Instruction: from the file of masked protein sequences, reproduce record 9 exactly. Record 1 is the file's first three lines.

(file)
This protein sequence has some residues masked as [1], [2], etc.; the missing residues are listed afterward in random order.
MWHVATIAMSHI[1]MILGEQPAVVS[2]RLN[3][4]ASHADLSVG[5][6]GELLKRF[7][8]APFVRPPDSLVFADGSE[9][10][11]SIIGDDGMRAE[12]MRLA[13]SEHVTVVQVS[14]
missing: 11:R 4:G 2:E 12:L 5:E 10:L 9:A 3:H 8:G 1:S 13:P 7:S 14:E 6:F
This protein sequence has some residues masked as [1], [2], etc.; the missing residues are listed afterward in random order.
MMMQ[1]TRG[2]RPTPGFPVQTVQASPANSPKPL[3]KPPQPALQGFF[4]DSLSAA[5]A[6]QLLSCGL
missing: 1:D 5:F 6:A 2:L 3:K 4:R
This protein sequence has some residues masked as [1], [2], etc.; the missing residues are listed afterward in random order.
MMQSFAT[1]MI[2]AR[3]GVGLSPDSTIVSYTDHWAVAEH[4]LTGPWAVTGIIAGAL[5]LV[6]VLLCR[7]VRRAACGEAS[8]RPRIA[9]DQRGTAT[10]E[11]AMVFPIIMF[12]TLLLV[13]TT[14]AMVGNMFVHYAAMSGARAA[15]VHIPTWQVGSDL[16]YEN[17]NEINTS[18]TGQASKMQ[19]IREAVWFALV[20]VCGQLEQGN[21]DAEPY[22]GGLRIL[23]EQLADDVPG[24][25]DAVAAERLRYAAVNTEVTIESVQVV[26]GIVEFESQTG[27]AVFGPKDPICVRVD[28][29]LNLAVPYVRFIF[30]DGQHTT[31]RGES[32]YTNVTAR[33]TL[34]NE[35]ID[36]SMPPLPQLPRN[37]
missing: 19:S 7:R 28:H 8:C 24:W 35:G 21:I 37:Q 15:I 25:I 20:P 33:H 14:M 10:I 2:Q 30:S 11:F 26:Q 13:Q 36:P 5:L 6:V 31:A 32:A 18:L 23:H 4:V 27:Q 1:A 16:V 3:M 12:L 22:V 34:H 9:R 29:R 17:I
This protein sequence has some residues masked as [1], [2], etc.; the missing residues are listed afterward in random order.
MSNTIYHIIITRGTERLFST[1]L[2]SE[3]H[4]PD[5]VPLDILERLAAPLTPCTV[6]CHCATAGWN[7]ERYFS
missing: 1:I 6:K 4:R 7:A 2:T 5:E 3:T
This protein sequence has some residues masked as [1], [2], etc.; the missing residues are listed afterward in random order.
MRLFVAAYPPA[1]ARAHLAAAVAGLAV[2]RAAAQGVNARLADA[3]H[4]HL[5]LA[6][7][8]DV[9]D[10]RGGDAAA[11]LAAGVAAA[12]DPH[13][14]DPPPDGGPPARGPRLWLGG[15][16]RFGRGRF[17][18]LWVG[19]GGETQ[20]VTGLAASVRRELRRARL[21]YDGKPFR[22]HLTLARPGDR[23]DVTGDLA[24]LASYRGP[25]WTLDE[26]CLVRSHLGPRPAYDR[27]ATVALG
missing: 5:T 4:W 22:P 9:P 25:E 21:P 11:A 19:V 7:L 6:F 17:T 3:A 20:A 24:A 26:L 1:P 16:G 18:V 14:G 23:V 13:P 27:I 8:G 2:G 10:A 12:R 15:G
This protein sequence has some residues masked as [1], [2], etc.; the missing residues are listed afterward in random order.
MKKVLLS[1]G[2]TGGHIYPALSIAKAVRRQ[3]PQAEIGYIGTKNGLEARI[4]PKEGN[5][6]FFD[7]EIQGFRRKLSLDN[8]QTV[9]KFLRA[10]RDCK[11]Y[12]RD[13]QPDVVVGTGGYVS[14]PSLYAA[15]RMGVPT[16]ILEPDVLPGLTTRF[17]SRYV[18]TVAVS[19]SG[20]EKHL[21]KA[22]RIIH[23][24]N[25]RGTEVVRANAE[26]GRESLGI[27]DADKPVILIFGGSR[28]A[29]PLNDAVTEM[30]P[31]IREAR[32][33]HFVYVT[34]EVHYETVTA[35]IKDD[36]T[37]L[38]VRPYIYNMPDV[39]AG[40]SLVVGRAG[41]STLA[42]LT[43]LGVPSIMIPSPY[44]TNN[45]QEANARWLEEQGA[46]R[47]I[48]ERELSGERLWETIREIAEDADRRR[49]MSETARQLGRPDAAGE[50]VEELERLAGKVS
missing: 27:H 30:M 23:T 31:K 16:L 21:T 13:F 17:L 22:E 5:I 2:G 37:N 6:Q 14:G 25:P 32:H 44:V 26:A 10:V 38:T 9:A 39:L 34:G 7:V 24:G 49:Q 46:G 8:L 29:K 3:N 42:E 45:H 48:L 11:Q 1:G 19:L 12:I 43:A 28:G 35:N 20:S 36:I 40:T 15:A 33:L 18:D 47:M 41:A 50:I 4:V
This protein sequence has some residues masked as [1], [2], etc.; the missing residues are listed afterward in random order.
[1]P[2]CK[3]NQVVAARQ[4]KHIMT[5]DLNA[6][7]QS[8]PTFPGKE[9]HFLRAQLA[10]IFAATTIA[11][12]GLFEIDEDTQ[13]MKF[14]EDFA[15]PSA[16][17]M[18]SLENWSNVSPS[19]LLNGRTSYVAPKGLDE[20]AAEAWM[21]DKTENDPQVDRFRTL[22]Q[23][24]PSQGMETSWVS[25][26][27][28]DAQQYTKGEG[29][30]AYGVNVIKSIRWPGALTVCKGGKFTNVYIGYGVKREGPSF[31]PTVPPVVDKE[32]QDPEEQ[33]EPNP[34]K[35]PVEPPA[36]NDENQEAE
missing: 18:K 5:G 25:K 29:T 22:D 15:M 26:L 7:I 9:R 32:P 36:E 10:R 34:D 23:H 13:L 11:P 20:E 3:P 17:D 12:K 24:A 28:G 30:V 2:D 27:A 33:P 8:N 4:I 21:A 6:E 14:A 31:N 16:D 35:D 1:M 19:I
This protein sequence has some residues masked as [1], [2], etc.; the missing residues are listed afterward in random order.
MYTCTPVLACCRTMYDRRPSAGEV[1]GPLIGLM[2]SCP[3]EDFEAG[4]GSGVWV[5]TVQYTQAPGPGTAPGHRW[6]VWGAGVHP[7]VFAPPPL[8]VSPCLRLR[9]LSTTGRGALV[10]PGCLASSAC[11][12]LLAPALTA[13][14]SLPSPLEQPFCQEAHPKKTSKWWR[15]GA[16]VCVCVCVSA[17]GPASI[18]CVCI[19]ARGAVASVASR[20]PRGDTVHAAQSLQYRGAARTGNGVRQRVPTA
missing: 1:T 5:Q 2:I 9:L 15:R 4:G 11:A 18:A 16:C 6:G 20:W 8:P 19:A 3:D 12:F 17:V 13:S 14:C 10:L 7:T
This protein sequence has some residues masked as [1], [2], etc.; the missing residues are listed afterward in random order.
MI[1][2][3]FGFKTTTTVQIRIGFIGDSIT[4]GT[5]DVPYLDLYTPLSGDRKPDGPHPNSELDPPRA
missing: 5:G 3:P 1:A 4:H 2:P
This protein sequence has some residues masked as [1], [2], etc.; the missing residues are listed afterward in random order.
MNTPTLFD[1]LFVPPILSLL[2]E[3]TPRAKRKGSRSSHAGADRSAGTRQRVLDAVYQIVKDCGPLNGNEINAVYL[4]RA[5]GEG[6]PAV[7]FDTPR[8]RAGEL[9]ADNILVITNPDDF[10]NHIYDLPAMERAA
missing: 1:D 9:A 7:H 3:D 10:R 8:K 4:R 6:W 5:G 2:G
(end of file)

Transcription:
This protein sequence has some residues masked as [1], [2], etc.; the missing residues are listed afterward in random order.
MI[1][2][3]FGFKTTTTVQIRIGFIGDSIT[4]GT[5]DVPYLDLYTPLSGDRKPDGPHPNSELDPPRA
missing: 5:G 3:P 1:A 4:H 2:P